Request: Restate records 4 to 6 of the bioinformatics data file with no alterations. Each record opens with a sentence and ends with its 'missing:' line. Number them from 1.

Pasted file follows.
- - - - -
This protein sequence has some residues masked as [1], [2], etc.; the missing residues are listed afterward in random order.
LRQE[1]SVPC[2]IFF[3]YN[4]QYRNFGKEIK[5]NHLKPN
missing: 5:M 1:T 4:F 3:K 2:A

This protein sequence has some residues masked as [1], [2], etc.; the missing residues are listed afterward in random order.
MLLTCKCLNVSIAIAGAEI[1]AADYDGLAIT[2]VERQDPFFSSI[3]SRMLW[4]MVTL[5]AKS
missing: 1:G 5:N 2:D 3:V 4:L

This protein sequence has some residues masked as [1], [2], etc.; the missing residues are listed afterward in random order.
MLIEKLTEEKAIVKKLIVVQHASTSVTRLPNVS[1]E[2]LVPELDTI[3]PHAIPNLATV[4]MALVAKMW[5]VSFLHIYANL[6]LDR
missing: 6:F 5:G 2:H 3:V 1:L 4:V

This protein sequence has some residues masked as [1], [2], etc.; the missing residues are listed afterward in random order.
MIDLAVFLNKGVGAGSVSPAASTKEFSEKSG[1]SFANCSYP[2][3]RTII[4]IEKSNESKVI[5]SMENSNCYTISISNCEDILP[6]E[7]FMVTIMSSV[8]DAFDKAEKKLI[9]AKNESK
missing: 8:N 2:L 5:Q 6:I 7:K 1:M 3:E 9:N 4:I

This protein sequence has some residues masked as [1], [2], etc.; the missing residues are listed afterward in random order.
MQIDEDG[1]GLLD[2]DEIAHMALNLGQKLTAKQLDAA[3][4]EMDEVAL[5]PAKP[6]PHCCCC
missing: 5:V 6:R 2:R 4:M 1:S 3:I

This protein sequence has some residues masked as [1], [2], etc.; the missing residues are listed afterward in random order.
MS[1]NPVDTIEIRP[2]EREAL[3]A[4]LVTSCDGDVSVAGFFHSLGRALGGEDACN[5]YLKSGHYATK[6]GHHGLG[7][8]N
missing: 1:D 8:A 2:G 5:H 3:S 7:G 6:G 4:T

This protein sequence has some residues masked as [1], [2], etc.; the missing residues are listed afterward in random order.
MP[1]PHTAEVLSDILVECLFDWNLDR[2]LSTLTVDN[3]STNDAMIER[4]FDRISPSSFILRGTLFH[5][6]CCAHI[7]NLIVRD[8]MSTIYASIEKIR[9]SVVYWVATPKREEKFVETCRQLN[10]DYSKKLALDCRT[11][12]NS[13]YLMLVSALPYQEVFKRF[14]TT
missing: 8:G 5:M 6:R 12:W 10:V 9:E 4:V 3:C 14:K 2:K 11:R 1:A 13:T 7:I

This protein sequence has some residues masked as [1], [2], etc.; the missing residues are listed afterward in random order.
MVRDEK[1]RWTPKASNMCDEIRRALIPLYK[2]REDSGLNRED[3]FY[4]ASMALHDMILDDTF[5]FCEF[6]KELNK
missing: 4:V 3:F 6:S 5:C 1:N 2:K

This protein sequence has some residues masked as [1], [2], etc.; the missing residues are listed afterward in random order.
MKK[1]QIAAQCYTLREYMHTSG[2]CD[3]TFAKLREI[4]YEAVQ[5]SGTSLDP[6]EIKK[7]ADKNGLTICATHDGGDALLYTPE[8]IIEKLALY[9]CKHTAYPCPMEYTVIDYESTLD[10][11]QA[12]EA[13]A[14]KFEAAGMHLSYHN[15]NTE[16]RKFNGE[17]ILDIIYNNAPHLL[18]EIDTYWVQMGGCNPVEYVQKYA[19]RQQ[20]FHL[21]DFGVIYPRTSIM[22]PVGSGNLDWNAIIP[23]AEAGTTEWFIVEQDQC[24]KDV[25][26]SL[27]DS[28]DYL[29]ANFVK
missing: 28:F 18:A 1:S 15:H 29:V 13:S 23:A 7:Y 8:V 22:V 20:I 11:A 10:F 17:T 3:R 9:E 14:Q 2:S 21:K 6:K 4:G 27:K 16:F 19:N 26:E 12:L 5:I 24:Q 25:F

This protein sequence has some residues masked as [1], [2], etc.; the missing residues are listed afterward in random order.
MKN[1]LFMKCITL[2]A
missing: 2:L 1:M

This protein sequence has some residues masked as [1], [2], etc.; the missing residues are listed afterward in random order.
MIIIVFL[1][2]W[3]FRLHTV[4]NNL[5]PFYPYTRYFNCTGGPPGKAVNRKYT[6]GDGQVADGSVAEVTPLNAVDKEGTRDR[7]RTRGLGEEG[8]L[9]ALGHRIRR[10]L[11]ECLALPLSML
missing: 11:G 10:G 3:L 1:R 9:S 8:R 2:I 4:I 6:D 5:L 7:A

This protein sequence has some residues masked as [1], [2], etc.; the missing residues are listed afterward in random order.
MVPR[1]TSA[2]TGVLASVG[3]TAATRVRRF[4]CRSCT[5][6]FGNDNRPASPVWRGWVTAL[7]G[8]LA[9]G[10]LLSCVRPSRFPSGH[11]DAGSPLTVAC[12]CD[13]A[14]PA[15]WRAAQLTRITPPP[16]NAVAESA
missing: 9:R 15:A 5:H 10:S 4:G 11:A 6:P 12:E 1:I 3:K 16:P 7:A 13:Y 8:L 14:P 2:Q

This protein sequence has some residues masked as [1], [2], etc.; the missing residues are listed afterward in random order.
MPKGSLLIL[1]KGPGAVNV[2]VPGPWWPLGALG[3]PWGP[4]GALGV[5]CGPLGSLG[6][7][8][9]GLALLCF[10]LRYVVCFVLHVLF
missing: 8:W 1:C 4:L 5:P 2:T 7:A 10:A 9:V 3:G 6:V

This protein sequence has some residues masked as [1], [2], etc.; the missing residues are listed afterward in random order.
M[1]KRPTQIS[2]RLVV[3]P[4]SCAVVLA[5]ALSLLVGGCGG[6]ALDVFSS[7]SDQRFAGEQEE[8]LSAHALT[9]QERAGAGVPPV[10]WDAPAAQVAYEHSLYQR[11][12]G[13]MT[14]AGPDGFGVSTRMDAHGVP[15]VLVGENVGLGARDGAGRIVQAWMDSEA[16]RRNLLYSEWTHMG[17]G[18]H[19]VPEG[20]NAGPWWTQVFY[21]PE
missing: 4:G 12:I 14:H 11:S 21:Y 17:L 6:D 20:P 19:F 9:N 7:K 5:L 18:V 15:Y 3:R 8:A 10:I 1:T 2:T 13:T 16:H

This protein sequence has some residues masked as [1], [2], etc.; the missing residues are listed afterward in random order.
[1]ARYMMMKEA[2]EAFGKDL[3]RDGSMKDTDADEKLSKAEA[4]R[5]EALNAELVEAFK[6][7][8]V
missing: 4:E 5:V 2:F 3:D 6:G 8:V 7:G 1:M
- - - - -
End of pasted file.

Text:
This protein sequence has some residues masked as [1], [2], etc.; the missing residues are listed afterward in random order.
MIDLAVFLNKGVGAGSVSPAASTKEFSEKSG[1]SFANCSYP[2][3]RTII[4]IEKSNESKVI[5]SMENSNCYTISISNCEDILP[6]E[7]FMVTIMSSV[8]DAFDKAEKKLI[9]AKNESK
missing: 8:N 2:L 5:Q 6:I 7:K 1:M 3:E 9:N 4:I

This protein sequence has some residues masked as [1], [2], etc.; the missing residues are listed afterward in random order.
MQIDEDG[1]GLLD[2]DEIAHMALNLGQKLTAKQLDAA[3][4]EMDEVAL[5]PAKP[6]PHCCCC
missing: 5:V 6:R 2:R 4:M 1:S 3:I

This protein sequence has some residues masked as [1], [2], etc.; the missing residues are listed afterward in random order.
MS[1]NPVDTIEIRP[2]EREAL[3]A[4]LVTSCDGDVSVAGFFHSLGRALGGEDACN[5]YLKSGHYATK[6]GHHGLG[7][8]N
missing: 1:D 8:A 2:G 5:H 3:S 7:G 6:G 4:T